Mastodon has been one of the biggest beneficiaries of Twitter’s ongoing meltdown, and since I started seriously using it late last year, it’s won me over. While I still use Twitter for monitoring news and talking to the occasional source, Mastodon is my new home for shortform posting. But Mastodon has one significant problem: it’s very annoying to find things I like.
I’m not talking about “discoverability” in the sense of some tailored suggestion algorithm. I mean that by design, information on Mastodon’s many servers is diffuse and relatively obscure. Back on Twitter, I kept several columns of search terms open — some for serious topics I was covering, some for personal interests like my favorite games, all of them a potential gateway to an interesting new corner of the service. Mastodon deliberately disallows plaintext search, and despite some attempts to devise an opt-in system for it, the main alternative so far is hashtags.
Mastodon lets you search for hashtags or keep columns open to track them. In addition to basic topic headings like #politics or #music, people write posts with tags like #LawFedi or #lawstodon for legal posts, #introduction for people joining the service, or #CatsOfMastodon for... you probably get the idea.
Unfortunately, I hate in-post hashtags.
Hashtags, as they appear on platforms like Twitter, Instagram, or Mastodon, are kind of a mess. They clutter up posts and consume valuable character count — which is less of an issue on Mastodon than Twitter, thanks to the former’s longer character limit, but still very much present. They appear as clickable hyperlinks, which makes them read as more important and prominent than the actual text of the post, which is exactly the opposite of their intended purpose. And they can pose serious annoyances for accessibility tools like screen readers, both because they add a long list of extra words and because they can render as #longincomprehensibletextstrings (that’s “long, incomprehensible text strings”) if people forget to #CapitalizeEachWord.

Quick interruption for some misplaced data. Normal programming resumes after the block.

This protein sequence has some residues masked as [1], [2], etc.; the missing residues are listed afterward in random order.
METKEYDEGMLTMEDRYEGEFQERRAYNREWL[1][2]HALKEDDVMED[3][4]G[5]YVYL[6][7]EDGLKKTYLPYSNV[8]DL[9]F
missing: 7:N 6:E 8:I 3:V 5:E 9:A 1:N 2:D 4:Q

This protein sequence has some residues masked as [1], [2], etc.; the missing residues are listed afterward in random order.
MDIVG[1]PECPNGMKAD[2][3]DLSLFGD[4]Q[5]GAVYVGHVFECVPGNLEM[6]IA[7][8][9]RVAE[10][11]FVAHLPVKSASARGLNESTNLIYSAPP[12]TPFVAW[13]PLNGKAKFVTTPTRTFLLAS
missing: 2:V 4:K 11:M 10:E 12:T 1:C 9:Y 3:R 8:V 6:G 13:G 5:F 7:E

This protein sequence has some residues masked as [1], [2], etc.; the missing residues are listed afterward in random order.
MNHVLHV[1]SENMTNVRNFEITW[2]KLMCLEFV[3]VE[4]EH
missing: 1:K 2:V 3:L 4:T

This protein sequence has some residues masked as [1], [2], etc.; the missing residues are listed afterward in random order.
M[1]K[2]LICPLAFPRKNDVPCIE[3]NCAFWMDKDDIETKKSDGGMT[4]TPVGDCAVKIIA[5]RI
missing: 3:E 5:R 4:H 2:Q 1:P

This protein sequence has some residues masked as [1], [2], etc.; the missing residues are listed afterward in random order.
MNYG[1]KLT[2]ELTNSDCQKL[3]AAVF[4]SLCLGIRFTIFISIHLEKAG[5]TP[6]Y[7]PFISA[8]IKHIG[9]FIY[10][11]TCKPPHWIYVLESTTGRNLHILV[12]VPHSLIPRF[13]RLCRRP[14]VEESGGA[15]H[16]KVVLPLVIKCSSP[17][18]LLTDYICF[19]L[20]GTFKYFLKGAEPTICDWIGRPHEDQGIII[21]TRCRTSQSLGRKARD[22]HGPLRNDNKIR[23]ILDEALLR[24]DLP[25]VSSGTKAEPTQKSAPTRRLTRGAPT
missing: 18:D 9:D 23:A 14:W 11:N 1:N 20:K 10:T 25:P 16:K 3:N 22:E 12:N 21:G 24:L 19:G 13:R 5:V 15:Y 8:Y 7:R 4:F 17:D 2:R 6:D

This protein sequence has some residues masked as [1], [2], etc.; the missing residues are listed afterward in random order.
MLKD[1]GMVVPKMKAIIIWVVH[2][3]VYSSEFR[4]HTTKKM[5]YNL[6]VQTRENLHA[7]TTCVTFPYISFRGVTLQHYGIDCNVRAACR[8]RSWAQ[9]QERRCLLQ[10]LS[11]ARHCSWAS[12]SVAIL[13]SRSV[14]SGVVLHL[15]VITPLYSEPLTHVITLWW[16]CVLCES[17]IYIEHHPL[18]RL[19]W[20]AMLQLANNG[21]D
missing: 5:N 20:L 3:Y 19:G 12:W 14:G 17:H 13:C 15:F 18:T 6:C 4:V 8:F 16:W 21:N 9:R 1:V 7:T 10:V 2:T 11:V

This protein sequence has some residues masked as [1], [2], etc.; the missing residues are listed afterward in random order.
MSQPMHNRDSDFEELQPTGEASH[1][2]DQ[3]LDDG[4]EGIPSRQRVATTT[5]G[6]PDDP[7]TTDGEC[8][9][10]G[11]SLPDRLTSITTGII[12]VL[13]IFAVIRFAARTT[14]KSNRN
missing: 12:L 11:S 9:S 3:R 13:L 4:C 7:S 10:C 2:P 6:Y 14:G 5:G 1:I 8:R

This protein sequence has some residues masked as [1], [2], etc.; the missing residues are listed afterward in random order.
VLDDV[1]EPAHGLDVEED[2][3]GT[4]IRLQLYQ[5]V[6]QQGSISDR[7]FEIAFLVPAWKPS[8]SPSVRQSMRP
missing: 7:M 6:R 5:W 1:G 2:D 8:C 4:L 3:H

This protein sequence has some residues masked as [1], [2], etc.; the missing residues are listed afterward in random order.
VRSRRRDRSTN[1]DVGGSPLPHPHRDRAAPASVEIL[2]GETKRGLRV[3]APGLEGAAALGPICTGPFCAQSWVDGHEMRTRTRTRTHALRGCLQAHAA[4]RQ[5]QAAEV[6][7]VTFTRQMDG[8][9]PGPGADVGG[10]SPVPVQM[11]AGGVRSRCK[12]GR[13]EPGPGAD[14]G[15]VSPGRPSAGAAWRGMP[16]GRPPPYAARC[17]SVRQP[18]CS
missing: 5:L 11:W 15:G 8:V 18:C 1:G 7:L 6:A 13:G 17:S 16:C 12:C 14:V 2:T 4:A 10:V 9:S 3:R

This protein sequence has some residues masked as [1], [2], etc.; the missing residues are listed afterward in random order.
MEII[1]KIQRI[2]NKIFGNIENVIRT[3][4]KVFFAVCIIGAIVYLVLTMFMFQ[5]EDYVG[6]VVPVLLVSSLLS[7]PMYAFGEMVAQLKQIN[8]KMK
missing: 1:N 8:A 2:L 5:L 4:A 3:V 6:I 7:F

#please #stop #making #me #do #this #in #posts
On top of all that, in-post hashtags feel thirsty. After a decade of Twitter and Instagram, I associate them firmly with spammers and #blessed clout-chasing thinkfluencers, #shoehorning that #pound #symbol into the #middle of #sentences to reach more #eyeballs. On Mastodon in particular, you may also have to add lots of different variations on a single topic hashtag, in case there’s not one universally accepted term — which just exacerbates the sense that you’re looking at spam.
All of which contrasts starkly with a place I find hashtags entirely natural: Tumblr.
Tumblr is somewhere between a social network and an old-school blogging platform, and like most major blogging tools, every post has a dedicated section for freeform category tags. The tags typically appear in a smaller, lighter font under each post, visible but tastefully separated. You might tag a post with the name of a loose topical community like #writeblr, the name of a fandom or hobby, or an internal filter that helps people navigate your blog. (Tumblr hashtags also serve some much quirkier purposes, but those are fairly specific to its site design and culture.) Similar to a Mastodon hashtag search, you can subscribe to tags and find people who aren’t already in your network — but because Tumblr’s interface suggests you add tags, they feel less awkwardly self-promotional and are (in my experience) far more widely used. Oh, and you can put spaces between the words.
It’s a system I would love to see at least considered for Mastodon, and fortunately, I am not the first person to suggest it. The operator of the popular Fedi.Tips account, which serves as many people’s introduction to Mastodon, recently submitted an official request to separate tags from posts. “Mastodon’s hashtag search system is pulling people in totally incompatible directions,” the request wisely notes. “Mastodon should have a WordPress-style or Friendica-style method for listing tags separately from the content of the post, with a separate character limit for the tags.”
I’m sure there would be downsides and unintended consequences to this, but so far, there’s support for the idea in the submission’s responses. Some point out that other decentralized systems (including Friendica, another part of the decentralized fediverse) have implemented separated hashtags. Others note that while it could have the greatest effects for users of screen readers, it might improve the user experience for everybody. Until somebody figures out what search might look like on Mastodon, it’s my best shot at a version of the platform that feels more navigable. And above all, I might feel less cringey about tagging pictures of my cats.